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The Hidden Truth about Flood Risk in California


When most people think of California, they think of Hollywood, movie stars, professional sports, world-class shopping, and some of the best dining options in the world. While all those things are certainly important parts of The Golden State, it’s also worth pointing out that the nation’s third largest state has 840 miles of coastline. With a population density of approximately 254 resident per square mile, it’s safe to assume that there are a lot of people living along the Pacific Coast in California.


Since hurricanes in the Pacific Ocean are so rare, many homeowners in California may incorrectly assume that their homes are safe from flood risk. It’s important that those homeowners understand the hidden risk of flooding in California.


What is California’s Flood Risk?


According to a nation-wide report published by The First Street Foundation, there are presently 1.09 million homes at substantial risk of flooding in California. The foundation’s report also provides future projections which are even more alarming for California homeowners. The same report indicates that that 59,500 more homes will be at risk for substantial flooding within the next 30 years, bringing that number to 1.15 million.


While those numbers involve properties at substantial risk for flooding, there is another layer of data that homeowners should consider. The First Street Foundation reports that there will be 2,287,200 homes in California that will face any level of flood risk by the year 2050.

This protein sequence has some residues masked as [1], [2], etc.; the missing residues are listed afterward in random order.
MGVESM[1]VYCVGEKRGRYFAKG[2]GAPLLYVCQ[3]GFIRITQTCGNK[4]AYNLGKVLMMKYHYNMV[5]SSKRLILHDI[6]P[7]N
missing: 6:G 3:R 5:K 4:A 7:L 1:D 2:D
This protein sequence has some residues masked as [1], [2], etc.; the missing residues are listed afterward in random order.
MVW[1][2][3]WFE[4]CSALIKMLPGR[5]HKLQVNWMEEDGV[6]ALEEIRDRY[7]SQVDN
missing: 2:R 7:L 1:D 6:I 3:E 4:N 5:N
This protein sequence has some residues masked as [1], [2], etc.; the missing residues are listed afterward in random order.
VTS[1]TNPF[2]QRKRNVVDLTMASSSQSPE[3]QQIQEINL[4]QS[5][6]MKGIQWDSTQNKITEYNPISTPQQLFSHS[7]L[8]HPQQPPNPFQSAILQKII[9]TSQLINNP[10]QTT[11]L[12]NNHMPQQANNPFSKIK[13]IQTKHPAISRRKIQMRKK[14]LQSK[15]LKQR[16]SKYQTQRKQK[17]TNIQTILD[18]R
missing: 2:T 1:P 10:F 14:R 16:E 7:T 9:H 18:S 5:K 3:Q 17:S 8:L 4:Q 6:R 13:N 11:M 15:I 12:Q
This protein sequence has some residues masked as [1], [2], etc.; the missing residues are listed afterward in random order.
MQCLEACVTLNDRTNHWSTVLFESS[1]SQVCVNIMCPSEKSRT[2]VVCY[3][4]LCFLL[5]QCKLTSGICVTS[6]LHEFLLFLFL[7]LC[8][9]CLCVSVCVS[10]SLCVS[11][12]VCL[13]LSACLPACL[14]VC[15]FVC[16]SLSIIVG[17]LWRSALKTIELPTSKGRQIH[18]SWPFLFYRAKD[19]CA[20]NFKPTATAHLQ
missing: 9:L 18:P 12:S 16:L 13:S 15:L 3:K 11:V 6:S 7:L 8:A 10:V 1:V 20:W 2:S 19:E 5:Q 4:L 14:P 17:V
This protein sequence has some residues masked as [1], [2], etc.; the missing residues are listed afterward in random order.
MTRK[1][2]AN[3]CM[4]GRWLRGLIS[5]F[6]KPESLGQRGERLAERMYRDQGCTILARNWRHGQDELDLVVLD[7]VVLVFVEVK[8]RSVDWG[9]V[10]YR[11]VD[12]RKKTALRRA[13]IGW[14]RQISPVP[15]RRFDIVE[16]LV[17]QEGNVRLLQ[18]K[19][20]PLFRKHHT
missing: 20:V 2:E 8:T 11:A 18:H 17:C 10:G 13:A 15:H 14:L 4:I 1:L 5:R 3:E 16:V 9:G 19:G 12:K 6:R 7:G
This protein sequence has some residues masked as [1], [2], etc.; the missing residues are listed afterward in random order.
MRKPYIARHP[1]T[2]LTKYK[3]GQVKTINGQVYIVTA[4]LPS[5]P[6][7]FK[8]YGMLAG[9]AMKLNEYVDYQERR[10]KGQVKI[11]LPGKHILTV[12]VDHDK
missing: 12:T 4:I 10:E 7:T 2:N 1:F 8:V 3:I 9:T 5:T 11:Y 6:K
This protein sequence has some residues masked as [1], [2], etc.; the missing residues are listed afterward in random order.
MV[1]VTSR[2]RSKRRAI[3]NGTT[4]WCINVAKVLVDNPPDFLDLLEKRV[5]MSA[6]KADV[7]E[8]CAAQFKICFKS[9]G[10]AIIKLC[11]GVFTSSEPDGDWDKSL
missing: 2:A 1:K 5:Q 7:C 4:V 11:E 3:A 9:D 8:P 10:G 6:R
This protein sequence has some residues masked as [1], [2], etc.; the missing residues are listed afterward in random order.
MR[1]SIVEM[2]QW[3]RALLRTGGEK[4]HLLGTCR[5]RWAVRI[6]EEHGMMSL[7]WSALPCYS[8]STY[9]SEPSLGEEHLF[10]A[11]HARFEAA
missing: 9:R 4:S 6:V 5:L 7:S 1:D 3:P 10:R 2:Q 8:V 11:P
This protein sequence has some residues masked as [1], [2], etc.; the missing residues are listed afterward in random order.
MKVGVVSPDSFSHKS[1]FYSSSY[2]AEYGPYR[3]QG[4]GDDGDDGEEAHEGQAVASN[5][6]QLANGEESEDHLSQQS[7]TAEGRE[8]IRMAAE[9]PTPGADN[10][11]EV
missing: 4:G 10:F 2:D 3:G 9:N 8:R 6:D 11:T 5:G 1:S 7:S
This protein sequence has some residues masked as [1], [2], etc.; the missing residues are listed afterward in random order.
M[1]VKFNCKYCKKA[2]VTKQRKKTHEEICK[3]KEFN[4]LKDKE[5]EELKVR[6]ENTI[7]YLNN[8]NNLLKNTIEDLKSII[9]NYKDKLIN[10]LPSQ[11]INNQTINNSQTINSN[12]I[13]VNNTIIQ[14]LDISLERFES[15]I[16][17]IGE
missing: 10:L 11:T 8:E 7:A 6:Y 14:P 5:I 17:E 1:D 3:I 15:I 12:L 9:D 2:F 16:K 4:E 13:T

Another company that monitors flood risk for homeowners in every state called Risk Factor provides even more alarming information. Per Risk Factor’s report, there are currently 1,515,642 properties in California that have a greater than 26% chance of flooding over the next three decades. That number represents around 23% of the number of properties in California, meaning that nearly one out of every four homes in California are likely to flood at least once in the next 30 years.


What’s even more alarming is that there are homeowners in California who may not be completely aware of these risks. In most cases, when people buy a home, their mortgage lender will determine whether or not they need to obtain flood insurance on a subject property. These mortgage lenders and other real estate professionals typically consult FEMA’s report on Special Flood Hazard Areas (SFHA).


FEMA relies heavily on data from the last 100 years when determining a property’s risk for flooding. While past weather events are a great way to determine the likelihood of future, similar events, there are other factors that should be considered. Unfortunately, FEMA’s algorithms don’t use them as heavily as entities such as Risk Factor and The First Street Foundation.


A look at FEMA’s SFHA data for California paints a very different picture than the data provided by The First Street Foundation. FEMA currently reports that there are only 494,500 properties in California that are at substantial risk for flooding. That is 595,500 fewer homes than other entities report! The gap between FEMA’s numbers and those provided by The First Street Foundation only widens when looking at future projections. When looking at FEMA’s projections for 2050, the difference in the numbers grows to 655,400 homes.


Which California Cities Have the Most Flood Risk?


Obviously, California as a whole is at risk for flooding both in the present and the future. However, to better understand the risk levels for homeowners in California, it’s a good idea to look at localized data.